One of the worst issues for data security is that many, even among the security professionals, confuse that expression with network security, and believe that an IPS is all it takes to secure their data. In reality data security is a much larger issue, that includes network security only as part of it.
Over the past four years, there has been an overwhelming yearly increase of new malware. This is causing serious issues to the AV community, because the antivirus companies can’t keep up. The traditional method of grabbing a sample, preparing a signature, sending it to regression tests and releasing it after maybe six hours no longer works.
Enter the cloud – which is making things a whole lot worse. Today in the cloud many companies are installing their servers without any security, and those who do deploy some form of security, install a basic firewall and nothing more. Most of the times, no AV on the servers, no IPS, no monitoring; they open ports for remote connection without using VPNs, and do things that are wrong and dangerous. It almost seems that, because it is “in the cloud”, security is not an issue. And yet, it is as much of an issue as it is for in-house infrastructure, if not more. But since most cloud infrastructure providers do not offer any security, most customers opt for “taking the risk”, or maybe they do not even realize the risk, assuming that the provider has some sort of global security for all their customers.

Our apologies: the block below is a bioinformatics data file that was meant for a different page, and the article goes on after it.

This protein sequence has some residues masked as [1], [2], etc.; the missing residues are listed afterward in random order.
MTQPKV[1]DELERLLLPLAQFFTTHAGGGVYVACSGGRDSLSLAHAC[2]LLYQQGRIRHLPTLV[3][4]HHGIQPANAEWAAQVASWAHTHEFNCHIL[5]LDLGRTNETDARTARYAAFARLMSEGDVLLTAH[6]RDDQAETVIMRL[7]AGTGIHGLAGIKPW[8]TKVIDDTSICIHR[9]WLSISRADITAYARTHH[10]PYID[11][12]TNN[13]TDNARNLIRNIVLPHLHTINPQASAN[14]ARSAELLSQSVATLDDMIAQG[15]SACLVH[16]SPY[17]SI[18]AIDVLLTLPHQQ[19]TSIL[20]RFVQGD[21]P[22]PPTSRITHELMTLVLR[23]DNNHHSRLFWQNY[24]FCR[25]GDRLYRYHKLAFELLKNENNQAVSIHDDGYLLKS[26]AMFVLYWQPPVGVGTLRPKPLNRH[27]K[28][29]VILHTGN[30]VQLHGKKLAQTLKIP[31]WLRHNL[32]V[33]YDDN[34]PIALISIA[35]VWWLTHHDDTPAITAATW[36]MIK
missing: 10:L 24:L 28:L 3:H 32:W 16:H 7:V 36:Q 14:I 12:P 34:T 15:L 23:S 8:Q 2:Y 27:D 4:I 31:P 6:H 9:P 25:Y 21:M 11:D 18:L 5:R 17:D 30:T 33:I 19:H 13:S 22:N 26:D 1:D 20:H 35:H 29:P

Data security needs to be regarded as a separate issue because there are things that a firewall and IPS cannot protect from. For example, one issue is access control. Assigning the proper privileges to each user is not a simple task, as it requires a high level of planning. So many administrators take the easy shortcut of assigning too much access to users that do not need it. So you end up inevitably with too many users with too much access — this leads to possibly losing data by errors or omissions, or simply intentionally.
So what do you do? One solution – deploy a logging and monitoring system that will record any activity from the logon to the logout, and will raise alerts when it sees patterns of activity that are unusual.
There is another risk too — when you put data in the cloud, unless it is a private cloud, you are sharing resources with other companies who are using the same server and the same disks. And here lies the key – the disks. Your data is usually written on the same disk with data from other companies.
So now assume that the FBI is investigating one of these companies and obtains a subpoena to impound that disk. First of all, you have just lost your data (OK, you have a copy; you can rebuild everything, not a big deal). But your data has just been “given” to an investigative bureau together with that of a company that is under investigation. Your data is no longer private at that point and anything can happen.
Other questions to consider – do you know where data and the data center is? What if that data is not even in the U.S.? What if you are sending your data to a country that has the right, by its national laws, to take it without any reason? Is it relevant to you? If it isn’t, then don’t worry. But if it is, well, at least make sure that the provider you deal with has data centers only in the U.S.
The bottom line – do your homework first before taking the plunge into the cloud, and of course, feel free to call/email me if you have any questions – happy to be of assistance!